French protests continue against pension reform planBy DPA, IANS
Saturday, October 23, 2010
PARIS - Protests continued Saturday in France against President Nicolas Sarkozy’s controversial pension reform plan approved by the Senate late Friday.
Oil refineries remained closed and national railways were forced to cut back services after employees failed to report for duty.
The French government tried forcibly to restore the flow of fuel to the country for the start of the mid-term school holiday, which is expected to see hundreds of thousands of families take to the roads in their cars.
The government requisitioned the refinery at Grandpuits near Paris and forced dozens of striking workers to return to their jobs for the second day in a row, citing national interests.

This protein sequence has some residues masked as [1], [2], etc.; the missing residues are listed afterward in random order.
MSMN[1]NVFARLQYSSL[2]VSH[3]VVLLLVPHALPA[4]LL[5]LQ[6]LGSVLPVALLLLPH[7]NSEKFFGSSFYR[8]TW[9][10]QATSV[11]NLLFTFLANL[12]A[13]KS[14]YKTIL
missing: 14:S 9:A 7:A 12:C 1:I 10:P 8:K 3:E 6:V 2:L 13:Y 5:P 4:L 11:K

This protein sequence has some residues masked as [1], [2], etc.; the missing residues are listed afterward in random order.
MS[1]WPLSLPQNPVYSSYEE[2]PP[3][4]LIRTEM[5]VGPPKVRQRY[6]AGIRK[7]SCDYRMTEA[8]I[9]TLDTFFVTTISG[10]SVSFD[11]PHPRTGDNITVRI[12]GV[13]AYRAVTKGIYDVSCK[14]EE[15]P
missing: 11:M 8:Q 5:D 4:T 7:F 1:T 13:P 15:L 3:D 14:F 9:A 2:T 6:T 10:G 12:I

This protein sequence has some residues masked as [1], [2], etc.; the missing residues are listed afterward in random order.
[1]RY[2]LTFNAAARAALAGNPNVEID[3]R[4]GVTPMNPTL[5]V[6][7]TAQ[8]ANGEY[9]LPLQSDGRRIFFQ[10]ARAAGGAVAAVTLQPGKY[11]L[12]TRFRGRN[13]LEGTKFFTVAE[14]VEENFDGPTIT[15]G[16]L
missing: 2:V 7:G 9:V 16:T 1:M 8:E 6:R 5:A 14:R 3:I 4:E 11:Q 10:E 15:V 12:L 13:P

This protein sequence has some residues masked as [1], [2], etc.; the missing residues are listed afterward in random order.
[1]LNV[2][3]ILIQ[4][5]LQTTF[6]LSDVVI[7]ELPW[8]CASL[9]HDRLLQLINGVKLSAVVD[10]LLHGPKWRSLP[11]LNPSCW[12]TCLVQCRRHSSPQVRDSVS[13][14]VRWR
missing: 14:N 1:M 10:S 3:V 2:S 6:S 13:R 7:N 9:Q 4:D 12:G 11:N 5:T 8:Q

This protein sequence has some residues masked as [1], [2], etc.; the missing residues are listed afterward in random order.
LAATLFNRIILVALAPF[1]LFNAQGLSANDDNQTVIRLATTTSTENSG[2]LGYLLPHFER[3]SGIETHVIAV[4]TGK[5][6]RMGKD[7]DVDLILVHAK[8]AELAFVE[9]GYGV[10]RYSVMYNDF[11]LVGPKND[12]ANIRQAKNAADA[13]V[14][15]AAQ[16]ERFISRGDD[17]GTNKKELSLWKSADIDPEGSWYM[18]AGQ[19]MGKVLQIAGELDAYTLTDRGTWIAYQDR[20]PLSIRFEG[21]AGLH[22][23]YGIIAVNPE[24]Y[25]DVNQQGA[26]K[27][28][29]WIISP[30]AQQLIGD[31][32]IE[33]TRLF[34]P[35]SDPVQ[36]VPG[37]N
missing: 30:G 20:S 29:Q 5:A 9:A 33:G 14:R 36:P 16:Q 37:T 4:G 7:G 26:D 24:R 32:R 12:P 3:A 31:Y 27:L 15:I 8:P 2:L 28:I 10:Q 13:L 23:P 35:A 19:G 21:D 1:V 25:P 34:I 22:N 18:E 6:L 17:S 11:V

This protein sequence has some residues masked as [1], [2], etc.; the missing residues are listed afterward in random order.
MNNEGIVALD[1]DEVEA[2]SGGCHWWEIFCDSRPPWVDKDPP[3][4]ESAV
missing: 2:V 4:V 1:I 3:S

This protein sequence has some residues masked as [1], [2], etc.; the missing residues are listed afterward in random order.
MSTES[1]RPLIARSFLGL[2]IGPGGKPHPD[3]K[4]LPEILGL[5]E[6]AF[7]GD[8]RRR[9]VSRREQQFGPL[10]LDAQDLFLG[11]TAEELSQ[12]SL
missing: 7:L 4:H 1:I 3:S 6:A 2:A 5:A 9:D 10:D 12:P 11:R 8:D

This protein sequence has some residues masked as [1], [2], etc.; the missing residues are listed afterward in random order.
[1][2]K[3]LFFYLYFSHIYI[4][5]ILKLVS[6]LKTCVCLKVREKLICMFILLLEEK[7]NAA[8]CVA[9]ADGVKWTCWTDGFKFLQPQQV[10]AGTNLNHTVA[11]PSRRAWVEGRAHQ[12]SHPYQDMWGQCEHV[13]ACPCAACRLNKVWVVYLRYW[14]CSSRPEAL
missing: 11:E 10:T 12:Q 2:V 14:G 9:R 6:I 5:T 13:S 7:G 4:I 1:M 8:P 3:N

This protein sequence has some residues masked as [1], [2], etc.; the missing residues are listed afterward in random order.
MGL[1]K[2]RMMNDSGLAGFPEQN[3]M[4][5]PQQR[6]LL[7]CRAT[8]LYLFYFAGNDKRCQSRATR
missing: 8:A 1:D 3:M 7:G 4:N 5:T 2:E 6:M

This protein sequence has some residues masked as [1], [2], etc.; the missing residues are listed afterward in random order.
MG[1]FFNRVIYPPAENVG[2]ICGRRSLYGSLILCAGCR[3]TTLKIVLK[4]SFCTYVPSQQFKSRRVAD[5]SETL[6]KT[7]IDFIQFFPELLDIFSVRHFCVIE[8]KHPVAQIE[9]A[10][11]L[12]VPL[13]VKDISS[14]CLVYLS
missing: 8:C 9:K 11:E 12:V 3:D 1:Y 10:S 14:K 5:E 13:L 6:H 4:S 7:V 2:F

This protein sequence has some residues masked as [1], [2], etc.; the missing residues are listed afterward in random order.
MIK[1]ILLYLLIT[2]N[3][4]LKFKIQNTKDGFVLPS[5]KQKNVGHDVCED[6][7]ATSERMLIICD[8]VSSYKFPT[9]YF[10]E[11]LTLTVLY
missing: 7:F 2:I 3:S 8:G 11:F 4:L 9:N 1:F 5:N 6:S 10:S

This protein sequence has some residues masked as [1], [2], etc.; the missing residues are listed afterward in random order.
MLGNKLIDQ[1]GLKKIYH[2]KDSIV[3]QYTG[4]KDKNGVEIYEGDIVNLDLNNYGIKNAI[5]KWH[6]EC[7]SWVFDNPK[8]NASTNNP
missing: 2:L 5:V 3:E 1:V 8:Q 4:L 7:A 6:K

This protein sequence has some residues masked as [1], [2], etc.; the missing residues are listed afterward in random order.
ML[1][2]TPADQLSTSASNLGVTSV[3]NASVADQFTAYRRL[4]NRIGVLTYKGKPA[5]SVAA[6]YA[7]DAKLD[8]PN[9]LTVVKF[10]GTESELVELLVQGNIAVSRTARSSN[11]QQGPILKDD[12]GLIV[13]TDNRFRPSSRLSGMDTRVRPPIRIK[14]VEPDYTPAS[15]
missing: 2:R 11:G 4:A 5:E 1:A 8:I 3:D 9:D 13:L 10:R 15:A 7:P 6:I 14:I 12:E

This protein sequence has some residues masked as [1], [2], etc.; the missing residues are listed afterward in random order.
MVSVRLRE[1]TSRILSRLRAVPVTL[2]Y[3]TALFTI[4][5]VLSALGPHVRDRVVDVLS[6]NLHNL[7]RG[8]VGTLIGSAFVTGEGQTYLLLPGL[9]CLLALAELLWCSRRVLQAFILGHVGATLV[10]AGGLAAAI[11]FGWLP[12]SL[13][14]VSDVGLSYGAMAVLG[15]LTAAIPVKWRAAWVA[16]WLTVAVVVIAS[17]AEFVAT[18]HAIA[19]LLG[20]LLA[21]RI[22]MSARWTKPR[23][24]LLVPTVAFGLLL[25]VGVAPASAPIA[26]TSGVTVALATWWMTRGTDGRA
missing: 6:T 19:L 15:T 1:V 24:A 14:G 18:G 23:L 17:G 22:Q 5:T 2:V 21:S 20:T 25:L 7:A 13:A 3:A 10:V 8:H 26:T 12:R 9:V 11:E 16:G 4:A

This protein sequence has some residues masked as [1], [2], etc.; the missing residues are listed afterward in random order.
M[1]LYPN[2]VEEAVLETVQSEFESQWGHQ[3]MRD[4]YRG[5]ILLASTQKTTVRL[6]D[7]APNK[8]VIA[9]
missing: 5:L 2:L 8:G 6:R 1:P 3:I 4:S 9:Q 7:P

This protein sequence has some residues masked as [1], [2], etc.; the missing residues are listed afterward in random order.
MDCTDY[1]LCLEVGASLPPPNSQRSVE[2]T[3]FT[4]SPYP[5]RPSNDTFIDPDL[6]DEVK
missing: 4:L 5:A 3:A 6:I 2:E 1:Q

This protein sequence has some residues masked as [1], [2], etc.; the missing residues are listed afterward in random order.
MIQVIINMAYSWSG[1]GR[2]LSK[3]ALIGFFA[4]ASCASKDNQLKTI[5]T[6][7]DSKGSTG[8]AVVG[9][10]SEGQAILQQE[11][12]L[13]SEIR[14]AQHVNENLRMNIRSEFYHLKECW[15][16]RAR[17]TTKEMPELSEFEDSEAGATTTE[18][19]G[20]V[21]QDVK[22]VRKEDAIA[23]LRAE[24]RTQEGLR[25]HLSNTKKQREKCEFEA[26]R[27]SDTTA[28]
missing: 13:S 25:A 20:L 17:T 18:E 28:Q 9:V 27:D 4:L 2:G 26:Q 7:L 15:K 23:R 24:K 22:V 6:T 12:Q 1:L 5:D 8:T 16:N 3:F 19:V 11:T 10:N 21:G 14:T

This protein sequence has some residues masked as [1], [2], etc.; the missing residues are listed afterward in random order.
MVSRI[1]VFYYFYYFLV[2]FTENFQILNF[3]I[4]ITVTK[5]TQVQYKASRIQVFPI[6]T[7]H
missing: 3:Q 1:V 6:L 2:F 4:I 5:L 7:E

All 12 French refineries have been on strike since Oct 12. Environment Minister Jean-Lois Borloo said Friday that about one-fifth of the country’s 12,300 service stations were out of petrol.
Unions have complained against the government’s use of the police to break up strikes, with a spokesman for the CGT trade union calling it “a declaration of war against the wage-earners of this country”.
Before the pension reform becomes law, it must still be approved by a parliamentary committee and voted again by a joint session of parliament.
The press office of the Senate said that the committee would begin meeting Monday. That means that the measure could be voted into law by Wednesday.
The reform gradually raises the earliest retirement age from 60 to 62 by the year 2018. For people who have not paid enough into the state-pension fund, the retirement age moves up from 65 to 67.